Cruz and Kasich join forces against Trump -- but will it work?

John Kasich and Ted Cruz made the extraordinary announcement late Sunday of their intentions to coordinate campaigns in order to deny frontrunner Donald Trump a sweep of important primaries in three states -- but it remains far from clear whether the ambitious strategy will pay off.

The two campaigns released simultaneous statements, announcing that Kasich would pull out of Indiana to give Cruz a clear run in Indiana’s primary on May 3, while the Cruz campaign said it would “clear the path” for Kasich in Oregon, which votes May 17, and New Mexico, which votes June 7.

Kasich adviser Charlie Black told that it’s not a new strategy, and makes sense considering the limited resources available.

“It’s not a new strategy, as you go through these campaigns, people coordinate their efforts. It’s not the first time it’s been done,” Black said. “Since we have limited resources, and we both have the goal to stop Trump getting to 1,237 it makes sense to pick the states where one is better than the other.”

The strategy was encouraged in March by 2012 Republican nominee Mitt Romney as part of an effort to force a contested convention in July and to stop Trump from getting the nomination.

The first test of the strategy will be in Indiana on May 3. The latest Fox News poll shows Trump with a comfortable eight-point lead over Cruz in Indiana. Trump holds 41 percent of voters, while Cruz has 33 percent, with Kasich trailing with 16 percent.

On paper, that math appears to work for Cruz and Kasich’s strategy. If just more than half of Kasich’s voters moves to Cruz, and very few move to Trump, then the Texas senator will win the state, and a greater share of the 57 delegates available.

Oregon has 28 delegates up for grabs, while New Mexico has 24. Therefore, if the strategy works in the three states, it would make Trump's prospect of hitting 1,237 extremely narrow.

However, David A. Caputo, Professor of Political Science in New York’s Pace University, told that the assumption that some of that vote won’t leak to Trump is flawed.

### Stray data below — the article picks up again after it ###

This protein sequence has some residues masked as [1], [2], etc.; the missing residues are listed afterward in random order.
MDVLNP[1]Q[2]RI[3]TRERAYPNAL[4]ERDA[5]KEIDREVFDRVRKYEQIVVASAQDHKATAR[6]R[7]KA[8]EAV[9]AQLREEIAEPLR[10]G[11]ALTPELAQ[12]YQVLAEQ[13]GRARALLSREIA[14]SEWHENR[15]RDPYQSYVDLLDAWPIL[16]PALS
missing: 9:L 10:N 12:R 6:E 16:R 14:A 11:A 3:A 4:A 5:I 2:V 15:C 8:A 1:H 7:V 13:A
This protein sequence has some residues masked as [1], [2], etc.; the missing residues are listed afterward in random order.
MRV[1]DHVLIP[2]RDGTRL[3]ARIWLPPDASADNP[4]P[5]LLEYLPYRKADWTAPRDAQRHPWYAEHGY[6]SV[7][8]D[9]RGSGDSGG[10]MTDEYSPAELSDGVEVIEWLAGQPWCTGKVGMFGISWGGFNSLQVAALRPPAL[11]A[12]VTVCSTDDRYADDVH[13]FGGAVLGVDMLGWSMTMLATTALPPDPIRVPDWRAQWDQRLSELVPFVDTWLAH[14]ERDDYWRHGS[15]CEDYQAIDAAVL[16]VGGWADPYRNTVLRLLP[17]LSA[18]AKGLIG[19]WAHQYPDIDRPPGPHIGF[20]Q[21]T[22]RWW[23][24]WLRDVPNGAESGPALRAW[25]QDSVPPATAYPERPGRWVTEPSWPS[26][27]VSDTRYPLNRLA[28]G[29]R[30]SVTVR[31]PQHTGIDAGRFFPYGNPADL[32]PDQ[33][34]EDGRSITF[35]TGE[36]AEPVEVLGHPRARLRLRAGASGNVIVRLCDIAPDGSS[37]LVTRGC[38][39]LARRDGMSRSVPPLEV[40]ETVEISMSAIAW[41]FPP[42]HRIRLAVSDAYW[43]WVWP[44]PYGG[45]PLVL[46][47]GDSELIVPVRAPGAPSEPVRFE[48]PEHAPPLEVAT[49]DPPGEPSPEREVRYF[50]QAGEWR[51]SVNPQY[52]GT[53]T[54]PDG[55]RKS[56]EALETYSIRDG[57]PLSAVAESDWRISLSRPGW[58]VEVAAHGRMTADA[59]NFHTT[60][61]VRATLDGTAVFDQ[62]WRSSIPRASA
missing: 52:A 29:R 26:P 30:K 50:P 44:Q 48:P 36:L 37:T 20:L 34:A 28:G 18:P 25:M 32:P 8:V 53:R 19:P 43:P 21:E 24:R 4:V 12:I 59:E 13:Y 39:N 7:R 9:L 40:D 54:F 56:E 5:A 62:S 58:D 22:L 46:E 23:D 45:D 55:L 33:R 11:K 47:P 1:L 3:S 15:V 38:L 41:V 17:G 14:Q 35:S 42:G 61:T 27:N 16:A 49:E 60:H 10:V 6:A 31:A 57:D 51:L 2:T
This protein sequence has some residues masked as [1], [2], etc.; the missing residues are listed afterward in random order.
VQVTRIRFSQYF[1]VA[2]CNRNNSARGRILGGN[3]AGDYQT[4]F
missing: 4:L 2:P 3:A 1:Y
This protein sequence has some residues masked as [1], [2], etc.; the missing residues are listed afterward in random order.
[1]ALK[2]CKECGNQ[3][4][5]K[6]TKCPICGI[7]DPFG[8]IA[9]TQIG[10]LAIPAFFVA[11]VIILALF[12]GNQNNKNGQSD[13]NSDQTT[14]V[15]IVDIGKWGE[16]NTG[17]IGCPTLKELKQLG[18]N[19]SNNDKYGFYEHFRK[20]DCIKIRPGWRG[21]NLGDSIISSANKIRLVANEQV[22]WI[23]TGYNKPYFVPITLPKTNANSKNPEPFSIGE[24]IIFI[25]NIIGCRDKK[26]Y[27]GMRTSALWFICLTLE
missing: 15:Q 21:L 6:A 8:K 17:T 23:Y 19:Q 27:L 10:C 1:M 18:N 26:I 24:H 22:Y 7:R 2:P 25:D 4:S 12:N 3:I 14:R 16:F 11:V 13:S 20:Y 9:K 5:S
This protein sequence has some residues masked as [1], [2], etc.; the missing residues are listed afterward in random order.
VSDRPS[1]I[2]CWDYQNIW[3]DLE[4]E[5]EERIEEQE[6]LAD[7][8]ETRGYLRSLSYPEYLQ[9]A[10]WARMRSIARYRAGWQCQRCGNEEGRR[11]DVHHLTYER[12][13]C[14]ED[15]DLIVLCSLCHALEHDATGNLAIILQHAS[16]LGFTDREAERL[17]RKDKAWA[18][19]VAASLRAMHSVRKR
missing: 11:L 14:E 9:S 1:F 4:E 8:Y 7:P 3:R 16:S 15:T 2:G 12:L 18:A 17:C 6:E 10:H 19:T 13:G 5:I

“The assumption is that Indiana voters are largely conservative, therefore when Kasich is out, voters will go to Cruz. I would argue, however, that some of that vote goes to Trump and so that strategy going forward may not work,” Caputo said.

As a wider strategy, Caputo says the transferability of votes that the two campaigns are assuming exists may not be there after all, and that it could even have unintended consequences.

“I think it could have a boomerang effect. If I’m a Kasich supporter and told to vote for Cruz, I may just think ‘wait a minute I’m for the candidate but I don’t like being told what to do’ and they might go and vote for Trump instead,” Caputo said.

Black said the alternative would be better for Trump.

“If each campaign has limited resources and you spread them thinly across all the states, then Trump gets an advantage from that,” he said.

GOP strategist Ron Bonjean said the move was a broader sign that the campaigns were struggling in their fight to stop Trump, and called it a “desperate move.”

"This feels like a desperate move to keep the Cruz and Kasich campaigns alive with the hopes that either one of them might prevail in a contested convention,” Bonjean told “It’s an admission by Cruz that his campaign cannot create the momentum or sustain itself without the Kasich campaign because there is simply too much ground to cover and not enough resources.”

Lisa Boothe, president of High Noon Strategies -- a political communications firm -- said the move was “unprecedented."

"It underscores how divided the Republican Party is that two presidential candidates would join together in such an unprecedented open fashion to stop Donald Trump from getting the nomination,” Boothe told

She added that the move may even help Trump's narrative: “Donald Trump's message that the system is rigged has worked to his advantage and this only adds fuel to the fire."

Kasich sought to tone down the implications of the strategy Monday, telling reporters in Philadelphia it was “no big deal” and a recognition of the realities of the campaign.

“I didn’t spend resources in the state of Wisconsin. I don’t have Daddy Warbucks standing behind me, giving me all this money,“ Kasich said as he tucked into a plate of eggs at a diner. “I’m not campaigning in Indiana and [Cruz] is not campaigning in New Mexico, that’s all it is. No big deal.”